Definition Edit

A person having ordinary skill in the art (often abbreviated PHOSITA in the United States) — also referred to as the person of ordinary skill in the art, the person skilled in the art, or the man skilled in the art — is a legal fiction found in many patent laws throughout the world. This fictional person is considered to have the normal skills and knowledge in a particular technical field, without being a genius. He or she mainly serves as a reference for determining, or at least evaluating, whether an invention is non-obvious or not (in U.S. patent law), or does involve an inventive step or not (in European patent laws). If it would have been obvious for this fictional person to come up with the invention while starting from the prior art, then the particular invention is deemed not patentable.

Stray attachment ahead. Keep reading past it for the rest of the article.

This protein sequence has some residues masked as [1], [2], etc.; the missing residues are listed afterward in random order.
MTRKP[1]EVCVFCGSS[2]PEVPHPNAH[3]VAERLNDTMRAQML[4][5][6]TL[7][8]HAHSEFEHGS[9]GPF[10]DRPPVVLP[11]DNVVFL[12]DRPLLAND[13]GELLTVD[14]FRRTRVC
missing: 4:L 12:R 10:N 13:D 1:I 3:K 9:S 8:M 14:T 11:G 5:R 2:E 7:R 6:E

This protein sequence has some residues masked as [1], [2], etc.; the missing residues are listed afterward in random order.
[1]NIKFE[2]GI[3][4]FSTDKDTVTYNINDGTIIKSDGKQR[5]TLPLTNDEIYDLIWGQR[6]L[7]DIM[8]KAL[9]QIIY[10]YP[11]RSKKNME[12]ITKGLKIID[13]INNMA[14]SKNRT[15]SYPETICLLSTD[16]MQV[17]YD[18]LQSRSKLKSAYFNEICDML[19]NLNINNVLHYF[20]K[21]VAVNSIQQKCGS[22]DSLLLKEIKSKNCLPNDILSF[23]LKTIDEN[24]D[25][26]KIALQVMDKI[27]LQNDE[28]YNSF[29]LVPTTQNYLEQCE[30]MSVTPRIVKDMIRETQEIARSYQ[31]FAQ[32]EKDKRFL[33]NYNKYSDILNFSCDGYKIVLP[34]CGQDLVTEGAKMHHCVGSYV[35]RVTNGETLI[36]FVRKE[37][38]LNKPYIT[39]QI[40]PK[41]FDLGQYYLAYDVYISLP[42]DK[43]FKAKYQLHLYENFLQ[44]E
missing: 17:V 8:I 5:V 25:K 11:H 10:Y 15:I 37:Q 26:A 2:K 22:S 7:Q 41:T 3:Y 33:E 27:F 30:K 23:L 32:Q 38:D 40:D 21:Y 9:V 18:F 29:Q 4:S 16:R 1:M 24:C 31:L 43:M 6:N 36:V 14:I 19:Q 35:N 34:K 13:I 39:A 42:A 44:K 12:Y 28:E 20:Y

In some patent laws, the person skilled in the art is also used as a reference in the context of other criteria, for instance in order to determine whether an invention is sufficiently disclosed in the description of the patent or patent application (sufficiency of disclosure is a fundamental requirement in most patent laws), or in order to determine whether two technical means are equivalents when evaluating infringement.

In practice, this legal fiction is actually a set of legal fictions which evolved over time and which may be differently construed for different purposes. It may be said that this legal fiction basically translates the need for each invention to be considered in the context of the technical field it belongs to.

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